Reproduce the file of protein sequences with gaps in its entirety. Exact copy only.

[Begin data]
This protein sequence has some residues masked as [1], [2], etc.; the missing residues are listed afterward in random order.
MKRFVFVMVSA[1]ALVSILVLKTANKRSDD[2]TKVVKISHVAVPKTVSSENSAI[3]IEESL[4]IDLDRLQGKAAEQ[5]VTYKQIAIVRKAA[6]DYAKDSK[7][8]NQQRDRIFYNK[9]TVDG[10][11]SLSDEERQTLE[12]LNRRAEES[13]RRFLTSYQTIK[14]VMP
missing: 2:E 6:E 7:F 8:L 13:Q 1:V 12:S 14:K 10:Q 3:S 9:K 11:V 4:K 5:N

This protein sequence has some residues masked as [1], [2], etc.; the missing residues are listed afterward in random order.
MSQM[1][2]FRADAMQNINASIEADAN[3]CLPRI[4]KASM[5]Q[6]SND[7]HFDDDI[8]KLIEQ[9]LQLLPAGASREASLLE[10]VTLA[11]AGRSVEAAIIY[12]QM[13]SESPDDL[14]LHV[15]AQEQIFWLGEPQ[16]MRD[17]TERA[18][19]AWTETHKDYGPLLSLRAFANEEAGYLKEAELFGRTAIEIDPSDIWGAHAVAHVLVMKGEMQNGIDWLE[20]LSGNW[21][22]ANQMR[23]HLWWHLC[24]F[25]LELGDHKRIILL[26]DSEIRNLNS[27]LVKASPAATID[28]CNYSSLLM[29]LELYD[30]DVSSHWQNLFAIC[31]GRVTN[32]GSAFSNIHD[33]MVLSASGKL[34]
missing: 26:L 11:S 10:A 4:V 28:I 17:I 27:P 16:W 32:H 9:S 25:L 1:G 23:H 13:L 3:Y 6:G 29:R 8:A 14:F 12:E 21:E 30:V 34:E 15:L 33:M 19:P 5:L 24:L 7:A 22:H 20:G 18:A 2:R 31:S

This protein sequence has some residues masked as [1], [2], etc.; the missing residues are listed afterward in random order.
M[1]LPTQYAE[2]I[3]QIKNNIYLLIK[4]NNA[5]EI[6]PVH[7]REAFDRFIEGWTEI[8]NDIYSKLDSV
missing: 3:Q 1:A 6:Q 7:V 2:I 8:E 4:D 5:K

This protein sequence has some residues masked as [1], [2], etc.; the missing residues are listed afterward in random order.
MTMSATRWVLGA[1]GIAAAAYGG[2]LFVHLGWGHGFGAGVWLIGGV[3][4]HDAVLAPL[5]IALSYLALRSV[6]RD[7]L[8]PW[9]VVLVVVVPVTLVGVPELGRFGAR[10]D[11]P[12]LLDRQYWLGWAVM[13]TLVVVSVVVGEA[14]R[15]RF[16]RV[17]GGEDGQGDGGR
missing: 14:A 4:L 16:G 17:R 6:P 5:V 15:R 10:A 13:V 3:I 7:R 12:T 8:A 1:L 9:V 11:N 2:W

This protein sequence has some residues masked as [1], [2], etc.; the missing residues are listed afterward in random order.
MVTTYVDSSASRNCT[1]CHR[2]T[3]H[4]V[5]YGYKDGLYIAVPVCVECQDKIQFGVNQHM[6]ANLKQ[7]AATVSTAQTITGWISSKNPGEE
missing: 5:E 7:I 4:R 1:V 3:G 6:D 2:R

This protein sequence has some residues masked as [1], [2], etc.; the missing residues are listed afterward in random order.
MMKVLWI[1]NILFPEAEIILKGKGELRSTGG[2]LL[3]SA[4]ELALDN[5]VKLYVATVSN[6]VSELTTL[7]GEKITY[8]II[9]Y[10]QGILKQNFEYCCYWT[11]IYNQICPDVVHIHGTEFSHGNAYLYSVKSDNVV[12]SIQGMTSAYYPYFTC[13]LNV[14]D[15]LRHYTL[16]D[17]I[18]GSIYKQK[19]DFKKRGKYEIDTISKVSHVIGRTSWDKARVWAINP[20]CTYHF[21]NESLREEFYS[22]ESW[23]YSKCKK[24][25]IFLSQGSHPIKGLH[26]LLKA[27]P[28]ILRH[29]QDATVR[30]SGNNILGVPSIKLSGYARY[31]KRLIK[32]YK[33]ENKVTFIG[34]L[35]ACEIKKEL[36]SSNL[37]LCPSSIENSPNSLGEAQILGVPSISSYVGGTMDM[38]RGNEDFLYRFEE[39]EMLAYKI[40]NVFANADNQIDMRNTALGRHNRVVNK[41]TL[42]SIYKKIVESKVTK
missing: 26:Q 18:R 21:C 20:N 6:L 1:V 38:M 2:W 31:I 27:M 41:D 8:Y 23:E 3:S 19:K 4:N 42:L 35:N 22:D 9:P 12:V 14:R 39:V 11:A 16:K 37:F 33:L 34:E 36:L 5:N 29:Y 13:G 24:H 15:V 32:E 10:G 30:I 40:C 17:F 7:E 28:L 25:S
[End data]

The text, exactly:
This protein sequence has some residues masked as [1], [2], etc.; the missing residues are listed afterward in random order.
MKRFVFVMVSA[1]ALVSILVLKTANKRSDD[2]TKVVKISHVAVPKTVSSENSAI[3]IEESL[4]IDLDRLQGKAAEQ[5]VTYKQIAIVRKAA[6]DYAKDSK[7][8]NQQRDRIFYNK[9]TVDG[10][11]SLSDEERQTLE[12]LNRRAEES[13]RRFLTSYQTIK[14]VMP
missing: 2:E 6:E 7:F 8:L 13:Q 1:V 12:S 14:K 10:Q 3:S 9:K 11:V 4:K 5:N

This protein sequence has some residues masked as [1], [2], etc.; the missing residues are listed afterward in random order.
MSQM[1][2]FRADAMQNINASIEADAN[3]CLPRI[4]KASM[5]Q[6]SND[7]HFDDDI[8]KLIEQ[9]LQLLPAGASREASLLE[10]VTLA[11]AGRSVEAAIIY[12]QM[13]SESPDDL[14]LHV[15]AQEQIFWLGEPQ[16]MRD[17]TERA[18][19]AWTETHKDYGPLLSLRAFANEEAGYLKEAELFGRTAIEIDPSDIWGAHAVAHVLVMKGEMQNGIDWLE[20]LSGNW[21][22]ANQMR[23]HLWWHLC[24]F[25]LELGDHKRIILL[26]DSEIRNLNS[27]LVKASPAATID[28]CNYSSLLM[29]LELYD[30]DVSSHWQNLFAIC[31]GRVTN[32]GSAFSNIHD[33]MVLSASGKL[34]
missing: 26:L 11:S 10:A 4:V 28:I 17:I 27:P 16:W 32:H 9:S 25:L 1:G 23:H 13:L 3:Y 6:G 29:R 8:A 14:F 12:E 21:E 30:V 34:E 15:L 33:M 19:P 5:L 24:L 7:A 22:H 20:G 18:A 2:R 31:S

This protein sequence has some residues masked as [1], [2], etc.; the missing residues are listed afterward in random order.
M[1]LPTQYAE[2]I[3]QIKNNIYLLIK[4]NNA[5]EI[6]PVH[7]REAFDRFIEGWTEI[8]NDIYSKLDSV
missing: 3:Q 1:A 6:Q 7:V 2:I 8:E 4:D 5:K

This protein sequence has some residues masked as [1], [2], etc.; the missing residues are listed afterward in random order.
MTMSATRWVLGA[1]GIAAAAYGG[2]LFVHLGWGHGFGAGVWLIGGV[3][4]HDAVLAPL[5]IALSYLALRSV[6]RD[7]L[8]PW[9]VVLVVVVPVTLVGVPELGRFGAR[10]D[11]P[12]LLDRQYWLGWAVM[13]TLVVVSVVVGEA[14]R[15]RF[16]RV[17]GGEDGQGDGGR
missing: 14:A 4:L 16:G 17:R 6:P 5:V 15:R 10:A 13:V 3:I 7:R 12:T 8:A 1:L 9:V 11:N 2:W

This protein sequence has some residues masked as [1], [2], etc.; the missing residues are listed afterward in random order.
MVTTYVDSSASRNCT[1]CHR[2]T[3]H[4]V[5]YGYKDGLYIAVPVCVECQDKIQFGVNQHM[6]ANLKQ[7]AATVSTAQTITGWISSKNPGEE
missing: 5:E 7:I 4:R 1:V 3:G 6:D 2:R

This protein sequence has some residues masked as [1], [2], etc.; the missing residues are listed afterward in random order.
MMKVLWI[1]NILFPEAEIILKGKGELRSTGG[2]LL[3]SA[4]ELALDN[5]VKLYVATVSN[6]VSELTTL[7]GEKITY[8]II[9]Y[10]QGILKQNFEYCCYWT[11]IYNQICPDVVHIHGTEFSHGNAYLYSVKSDNVV[12]SIQGMTSAYYPYFTC[13]LNV[14]D[15]LRHYTL[16]D[17]I[18]GSIYKQK[19]DFKKRGKYEIDTISKVSHVIGRTSWDKARVWAINP[20]CTYHF[21]NESLREEFYS[22]ESW[23]YSKCKK[24][25]IFLSQGSHPIKGLH[26]LLKA[27]P[28]ILRH[29]QDATVR[30]SGNNILGVPSIKLSGYARY[31]KRLIK[32]YK[33]ENKVTFIG[34]L[35]ACEIKKEL[36]SSNL[37]LCPSSIENSPNSLGEAQILGVPSISSYVGGTMDM[38]RGNEDFLYRFEE[39]EMLAYKI[40]NVFANADNQIDMRNTALGRHNRVVNK[41]TL[42]SIYKKIVESKVTK
missing: 26:Q 18:R 21:C 20:N 6:L 1:V 38:M 2:W 31:I 27:M 41:D 8:Y 23:E 3:S 19:K 4:N 42:L 35:N 22:D 9:P 12:V 14:R 39:V 11:A 16:K 37:F 33:L 34:E 36:L 5:N 29:Y 13:G 24:H 15:V 32:E 10:G 30:I 40:C 17:F 7:E 28:L 25:S